Stress isn’t just a problem for the modern Australian mother: it’s also a big issue for female fish and their offspring on the Great Barrier Reef.
Groundbreaking research by Dr Mark McCormick, a Chief Investigator in the Australian Research Council Centre of Excellence for Coral Reef Studies based at James Cook University has found that stressed mother fish have smaller babies, with lower chances of survival.
Damselfish in crowded environment
And one thing that causes a female fish plenty of stress is aggro from lots of other female fish.
“Stressed fish may not seem like a big issue for people, but we’ve now found clear evidence that stress is an important factor in the health of fish populations and their ability to renew themselves,” Dr McCormick says.
“It’s about the resilience of the whole population and its ability to withstand other kinds of stresses, like poor water quality, reef damage or overfishing, which human activities place on them.”
“This has big implications for the sustainable management of both fish stocks, which supply our food, and sensitive marine ecosystems like the GBR which we rely on for tourism.”
Dr McCormick’s research into damselfish, Pomacentrus ambionensis, shows that the number of other females interacting with breeding females had a direct impact on the size of the young fry, which were mostly smaller and less able to survive.
“We set up some experiments where we introduced more females into a confined area where there was a breeding pair. We found that the more females present, the higher the levels of aggression between them – and the higher the levels of the stress-hormone, cortisol, in their ovaries.
“While the number of eggs produced remained the same, the baby fish were noticeably smaller and less able to survive or settle on the reef.”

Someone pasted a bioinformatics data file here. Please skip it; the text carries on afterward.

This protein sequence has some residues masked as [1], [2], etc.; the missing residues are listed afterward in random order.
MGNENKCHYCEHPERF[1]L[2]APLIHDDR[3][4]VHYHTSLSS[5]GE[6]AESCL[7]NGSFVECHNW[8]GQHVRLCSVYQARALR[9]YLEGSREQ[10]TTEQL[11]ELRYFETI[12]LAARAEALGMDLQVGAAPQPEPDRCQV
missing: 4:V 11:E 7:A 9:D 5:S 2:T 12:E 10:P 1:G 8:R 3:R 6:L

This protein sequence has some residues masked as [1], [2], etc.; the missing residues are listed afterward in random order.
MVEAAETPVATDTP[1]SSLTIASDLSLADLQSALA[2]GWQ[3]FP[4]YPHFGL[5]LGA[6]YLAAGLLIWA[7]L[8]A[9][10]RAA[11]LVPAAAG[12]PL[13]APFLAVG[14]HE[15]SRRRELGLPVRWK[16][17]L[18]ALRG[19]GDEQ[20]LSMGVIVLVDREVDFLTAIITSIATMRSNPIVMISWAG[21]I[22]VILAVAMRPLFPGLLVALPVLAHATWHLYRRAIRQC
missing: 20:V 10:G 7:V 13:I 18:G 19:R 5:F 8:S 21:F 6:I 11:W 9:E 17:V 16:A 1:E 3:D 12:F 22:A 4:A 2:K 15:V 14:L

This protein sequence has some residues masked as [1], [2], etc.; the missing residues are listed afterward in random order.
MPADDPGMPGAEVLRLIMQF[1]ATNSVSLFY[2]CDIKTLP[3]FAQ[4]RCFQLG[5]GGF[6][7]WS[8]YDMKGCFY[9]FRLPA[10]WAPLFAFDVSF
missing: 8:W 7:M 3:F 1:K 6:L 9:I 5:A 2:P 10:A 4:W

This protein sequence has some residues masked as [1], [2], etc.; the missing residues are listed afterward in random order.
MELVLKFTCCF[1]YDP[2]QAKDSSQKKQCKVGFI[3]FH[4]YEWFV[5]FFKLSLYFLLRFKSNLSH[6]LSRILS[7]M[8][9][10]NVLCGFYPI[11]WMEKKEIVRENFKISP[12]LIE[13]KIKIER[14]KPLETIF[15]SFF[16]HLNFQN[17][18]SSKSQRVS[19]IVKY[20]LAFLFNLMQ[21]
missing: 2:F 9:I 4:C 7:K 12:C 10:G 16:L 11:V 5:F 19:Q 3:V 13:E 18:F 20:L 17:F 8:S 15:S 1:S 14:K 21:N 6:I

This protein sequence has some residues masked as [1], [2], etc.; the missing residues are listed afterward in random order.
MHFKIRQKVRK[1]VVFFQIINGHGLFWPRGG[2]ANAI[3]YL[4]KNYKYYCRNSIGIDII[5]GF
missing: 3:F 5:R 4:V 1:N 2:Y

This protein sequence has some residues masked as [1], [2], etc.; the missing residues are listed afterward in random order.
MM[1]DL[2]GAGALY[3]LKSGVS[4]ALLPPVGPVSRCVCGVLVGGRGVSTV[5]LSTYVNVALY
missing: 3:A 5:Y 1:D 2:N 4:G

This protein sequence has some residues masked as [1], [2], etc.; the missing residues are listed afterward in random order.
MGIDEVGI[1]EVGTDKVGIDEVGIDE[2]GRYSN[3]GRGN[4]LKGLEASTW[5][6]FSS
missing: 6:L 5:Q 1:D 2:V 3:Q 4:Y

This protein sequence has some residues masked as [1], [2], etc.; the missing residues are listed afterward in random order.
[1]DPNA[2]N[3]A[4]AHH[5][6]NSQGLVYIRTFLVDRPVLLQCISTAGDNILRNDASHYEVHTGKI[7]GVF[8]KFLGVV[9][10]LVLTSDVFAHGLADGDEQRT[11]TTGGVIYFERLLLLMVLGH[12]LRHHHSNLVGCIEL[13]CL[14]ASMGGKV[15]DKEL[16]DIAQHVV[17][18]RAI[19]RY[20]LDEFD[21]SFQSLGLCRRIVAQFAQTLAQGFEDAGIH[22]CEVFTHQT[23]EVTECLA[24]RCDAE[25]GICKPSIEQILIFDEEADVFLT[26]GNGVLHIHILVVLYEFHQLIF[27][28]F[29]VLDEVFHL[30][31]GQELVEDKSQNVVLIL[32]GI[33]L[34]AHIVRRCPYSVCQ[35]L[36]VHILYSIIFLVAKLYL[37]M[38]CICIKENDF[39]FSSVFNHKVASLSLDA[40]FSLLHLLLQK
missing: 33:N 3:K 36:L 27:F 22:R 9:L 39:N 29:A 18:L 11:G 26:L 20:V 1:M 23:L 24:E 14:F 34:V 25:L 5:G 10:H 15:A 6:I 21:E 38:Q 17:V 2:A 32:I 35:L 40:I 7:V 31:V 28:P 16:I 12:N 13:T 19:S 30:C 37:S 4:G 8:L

Other research confirms that the size of fry is a big factor in ultimate survival rates, and hence, in the resilience of the population overall and its ability to recover from setbacks.
“The implication of these findings for the resilience of the population is that, when population densities are low and patchily distributed, such as at the limits of geographic ranges, maternal conditions will promote the production of large larvae that may have a higher probability of surviving.”
Dr McCormick’s research showed that pairs of damselfish breeding in isolation produced the biggest and most viable offspring – the so-called “silver spoon effect” in which privileged offspring have better chances.
He theorises that the ability to cope with stress – and produce large, healthy fry – may also be a factor in determining which females contribute to the future population and influence how resilient it will be.
“Round the world we’ve seen fish populations under great pressure from fishing and other human activities. This sort of research underpins our understanding of fish population dynamics – and the factors which can cause a population to collapse or to recover,” he adds.
McCormick, MI (2006). “Mothers Matter: Crowding leads to stressed mothers and smaller offspring in Marine Fish.” Ecology 87(5): 1104–1109.
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Dr Mark McCormick, CoECRS and James Cook University, +61 7 4781 4048 mobile +61 0429 439 782
Professor Terry Hughes, Director, CoECRS, +61 7 4781 4000
Jenny Lappin, CoECRS, +61 7 4781 4222
Jim O’Brien, James Cook University Media Office, +61 7 4781 4822